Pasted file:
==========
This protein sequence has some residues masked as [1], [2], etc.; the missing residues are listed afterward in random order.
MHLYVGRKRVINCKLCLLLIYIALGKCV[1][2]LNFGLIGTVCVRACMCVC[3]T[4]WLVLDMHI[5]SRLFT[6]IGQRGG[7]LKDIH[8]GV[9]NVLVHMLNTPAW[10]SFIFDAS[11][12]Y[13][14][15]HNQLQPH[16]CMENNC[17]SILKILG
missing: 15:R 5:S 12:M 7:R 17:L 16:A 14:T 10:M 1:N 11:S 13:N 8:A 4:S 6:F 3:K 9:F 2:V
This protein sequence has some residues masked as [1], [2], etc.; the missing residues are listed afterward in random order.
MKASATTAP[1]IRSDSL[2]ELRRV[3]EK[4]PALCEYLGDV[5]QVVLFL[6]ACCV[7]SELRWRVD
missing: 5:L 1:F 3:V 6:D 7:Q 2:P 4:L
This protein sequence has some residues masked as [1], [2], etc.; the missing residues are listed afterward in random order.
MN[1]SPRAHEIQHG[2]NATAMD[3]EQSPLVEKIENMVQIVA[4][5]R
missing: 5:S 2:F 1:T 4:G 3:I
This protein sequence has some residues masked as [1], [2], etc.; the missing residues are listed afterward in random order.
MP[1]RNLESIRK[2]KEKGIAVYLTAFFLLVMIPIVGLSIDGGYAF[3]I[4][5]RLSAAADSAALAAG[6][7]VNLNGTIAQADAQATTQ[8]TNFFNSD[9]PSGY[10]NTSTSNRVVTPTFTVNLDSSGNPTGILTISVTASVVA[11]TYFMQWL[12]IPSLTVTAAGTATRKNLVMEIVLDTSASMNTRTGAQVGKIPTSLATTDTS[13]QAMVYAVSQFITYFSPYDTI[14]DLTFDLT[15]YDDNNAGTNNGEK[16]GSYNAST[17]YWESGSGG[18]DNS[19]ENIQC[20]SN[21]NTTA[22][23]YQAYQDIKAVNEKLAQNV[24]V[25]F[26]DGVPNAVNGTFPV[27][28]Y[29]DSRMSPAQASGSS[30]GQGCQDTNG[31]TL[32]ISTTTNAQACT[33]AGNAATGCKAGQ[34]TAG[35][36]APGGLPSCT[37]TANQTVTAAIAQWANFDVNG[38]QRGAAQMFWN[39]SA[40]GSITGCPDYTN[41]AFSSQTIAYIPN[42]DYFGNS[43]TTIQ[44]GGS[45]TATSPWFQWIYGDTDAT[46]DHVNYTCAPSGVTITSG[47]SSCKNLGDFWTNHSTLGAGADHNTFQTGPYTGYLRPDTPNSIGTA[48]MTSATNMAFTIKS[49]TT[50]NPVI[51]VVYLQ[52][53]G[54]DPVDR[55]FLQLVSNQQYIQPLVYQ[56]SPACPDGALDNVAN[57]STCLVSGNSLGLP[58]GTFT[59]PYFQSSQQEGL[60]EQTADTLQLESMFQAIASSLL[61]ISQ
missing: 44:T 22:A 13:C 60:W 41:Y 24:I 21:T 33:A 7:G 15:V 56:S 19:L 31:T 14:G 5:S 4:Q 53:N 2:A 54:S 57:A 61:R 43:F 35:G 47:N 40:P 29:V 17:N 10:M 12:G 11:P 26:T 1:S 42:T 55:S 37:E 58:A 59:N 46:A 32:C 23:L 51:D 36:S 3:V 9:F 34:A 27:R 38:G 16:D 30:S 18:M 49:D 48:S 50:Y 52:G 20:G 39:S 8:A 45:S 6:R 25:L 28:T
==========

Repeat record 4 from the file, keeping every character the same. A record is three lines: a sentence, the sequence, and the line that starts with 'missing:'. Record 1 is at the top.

This protein sequence has some residues masked as [1], [2], etc.; the missing residues are listed afterward in random order.
MP[1]RNLESIRK[2]KEKGIAVYLTAFFLLVMIPIVGLSIDGGYAF[3]I[4][5]RLSAAADSAALAAG[6][7]VNLNGTIAQADAQATTQ[8]TNFFNSD[9]PSGY[10]NTSTSNRVVTPTFTVNLDSSGNPTGILTISVTASVVA[11]TYFMQWL[12]IPSLTVTAAGTATRKNLVMEIVLDTSASMNTRTGAQVGKIPTSLATTDTS[13]QAMVYAVSQFITYFSPYDTI[14]DLTFDLT[15]YDDNNAGTNNGEK[16]GSYNAST[17]YWESGSGG[18]DNS[19]ENIQC[20]SN[21]NTTA[22][23]YQAYQDIKAVNEKLAQNV[24]V[25]F[26]DGVPNAVNGTFPV[27][28]Y[29]DSRMSPAQASGSS[30]GQGCQDTNG[31]TL[32]ISTTTNAQACT[33]AGNAATGCKAGQ[34]TAG[35][36]APGGLPSCT[37]TANQTVTAAIAQWANFDVNG[38]QRGAAQMFWN[39]SA[40]GSITGCPDYTN[41]AFSSQTIAYIPN[42]DYFGNS[43]TTIQ[44]GGS[45]TATSPWFQWIYGDTDAT[46]DHVNYTCAPSGVTITSG[47]SSCKNLGDFWTNHSTLGAGADHNTFQTGPYTGYLRPDTPNSIGTA[48]MTSATNMAFTIKS[49]TT[50]NPVI[51]VVYLQ[52][53]G[54]DPVDR[55]FLQLVSNQQYIQPLVYQ[56]SPACPDGALDNVAN[57]STCLVSGNSLGLP[58]GTFT[59]PYFQSSQQEGL[60]EQTADTLQLESMFQAIASSLL[61]ISQ
missing: 44:T 22:A 13:C 60:W 41:Y 24:I 21:T 33:A 7:G 15:V 56:S 19:L 31:T 14:G 5:S 4:Q 53:N 2:A 54:S 57:A 61:R 43:F 35:G 47:N 40:P 29:V 17:N 10:M 12:G 11:P 26:T 1:S 42:T 55:S 37:E 58:A 59:N 46:A 32:C 23:L 51:D 36:S 3:V 9:F 34:A 27:R 38:G 16:D 30:S 18:M 49:D 48:S 50:Y 52:G 20:G 39:S 8:A 45:S 6:R 25:L 28:T